DETROIT – Public health officials in the United States have said from the beginning of the coronavirus (COVID-19) outbreak that masks aren’t recommended for the general public, but is that changing?
On Monday, President Donald Trump raised the possibility that mask use might be reconsidered for the general public.
“We’ll take a look at it,” Trump said. “For a period of time -- not forever. I mean, you now, we want our country back. We’re not going to be wearing masks forever, but it could be for a short period of time.”
Dr. Frank McGeorge said the first priority for any personal protective equipment, including masks, should be healthcare providers and anyone associated with the care of infected patients.
With that said, mask use might make sense, especially in communities that have high levels of COVID-19 spread -- but that comes with caveats.
Trump’s comments came in response to a question about whether mask use in public might be a possibility.
The Centers for Disease Control and Prevention and World Health Organization have stated that mask use by healthy people who aren’t healthcare workers is unnecessary, but there are many countries, such as South Korea and Japan, where mask use is encouraged.
Momentum for mask use
Many European nations are reconsidering or changing their stances on mask use. Scientifically, recent studies published in the New England Journal of Medicine and the Journal of the American Medical Association taken together suggest microscopic aerosol particles expelled by a cough or sneeze could remain infections and linger in the air for an extended time or travel a further distance than the six feet of separate we’ve recommended.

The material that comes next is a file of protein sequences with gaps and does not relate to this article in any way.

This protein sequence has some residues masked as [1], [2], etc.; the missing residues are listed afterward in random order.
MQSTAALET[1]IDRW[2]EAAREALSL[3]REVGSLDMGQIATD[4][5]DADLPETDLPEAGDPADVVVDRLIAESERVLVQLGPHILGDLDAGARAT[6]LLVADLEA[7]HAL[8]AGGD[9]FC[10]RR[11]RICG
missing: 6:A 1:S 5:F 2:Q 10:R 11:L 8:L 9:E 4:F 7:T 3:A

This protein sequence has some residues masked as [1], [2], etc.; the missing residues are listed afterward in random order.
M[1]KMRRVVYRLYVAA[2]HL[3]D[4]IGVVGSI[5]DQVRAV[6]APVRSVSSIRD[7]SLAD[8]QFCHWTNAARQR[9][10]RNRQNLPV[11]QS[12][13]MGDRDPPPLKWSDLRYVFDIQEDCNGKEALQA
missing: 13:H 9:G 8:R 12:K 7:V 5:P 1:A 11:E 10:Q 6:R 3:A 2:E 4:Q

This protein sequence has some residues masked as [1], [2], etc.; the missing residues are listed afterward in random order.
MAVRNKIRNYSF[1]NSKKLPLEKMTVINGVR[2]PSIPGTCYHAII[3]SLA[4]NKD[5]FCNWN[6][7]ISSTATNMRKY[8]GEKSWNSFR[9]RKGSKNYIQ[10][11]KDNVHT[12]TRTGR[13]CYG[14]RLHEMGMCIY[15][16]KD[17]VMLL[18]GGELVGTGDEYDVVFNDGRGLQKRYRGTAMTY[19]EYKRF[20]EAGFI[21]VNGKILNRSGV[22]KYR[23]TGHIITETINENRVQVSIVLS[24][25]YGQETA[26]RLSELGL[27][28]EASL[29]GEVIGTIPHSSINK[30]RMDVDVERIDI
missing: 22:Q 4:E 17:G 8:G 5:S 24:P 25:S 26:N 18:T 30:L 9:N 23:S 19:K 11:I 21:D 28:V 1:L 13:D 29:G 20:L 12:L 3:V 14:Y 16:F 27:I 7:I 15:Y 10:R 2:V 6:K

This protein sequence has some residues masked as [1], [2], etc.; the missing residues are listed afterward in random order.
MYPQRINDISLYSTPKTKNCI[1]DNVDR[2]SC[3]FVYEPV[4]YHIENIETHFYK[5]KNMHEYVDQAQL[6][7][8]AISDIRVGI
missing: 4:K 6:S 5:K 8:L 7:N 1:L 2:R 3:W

Clearly, in a time of mask shortages, the priority will remain with those on the front line of patient care. Also, mask use is recommended to help infected people keep their coughs and sneezes covered and prevent the spread.
Now that we’re in a time of widespread community transmission and we should assume anyone might be infected, it makes sense that everyone should wear a mask for everyone’s mutual protection. But until there are enough masks for healthcare workers, the general public should consider homemade masks, Dr. McGeorge said.
Dr. McGeorge said he’s always felt the CDC’s stance strongly against masks for the public was a bit extreme, but it was justifiable looking at it from a risk-benefit standpoint.
There are potential downsides to masks, and when we lived in a lower transmission risk environment, there was limited possible benefit. Now times have changed and there is widespread community transmission, so the risk-benefit of using a mask in public has shifted, Dr. McGeorge believes.
Downsides of mask use
The possible downsides of mask use are important to emphasize.
Masks might provide a false sense of security to people. With or without a mask, social distancing and hand hygiene are critical.
If you use a mask, be sure to clean your hands before touching it, adjusting it, putting it on or taking it off.
Touching your face even when you have a mask on is a source of contamination.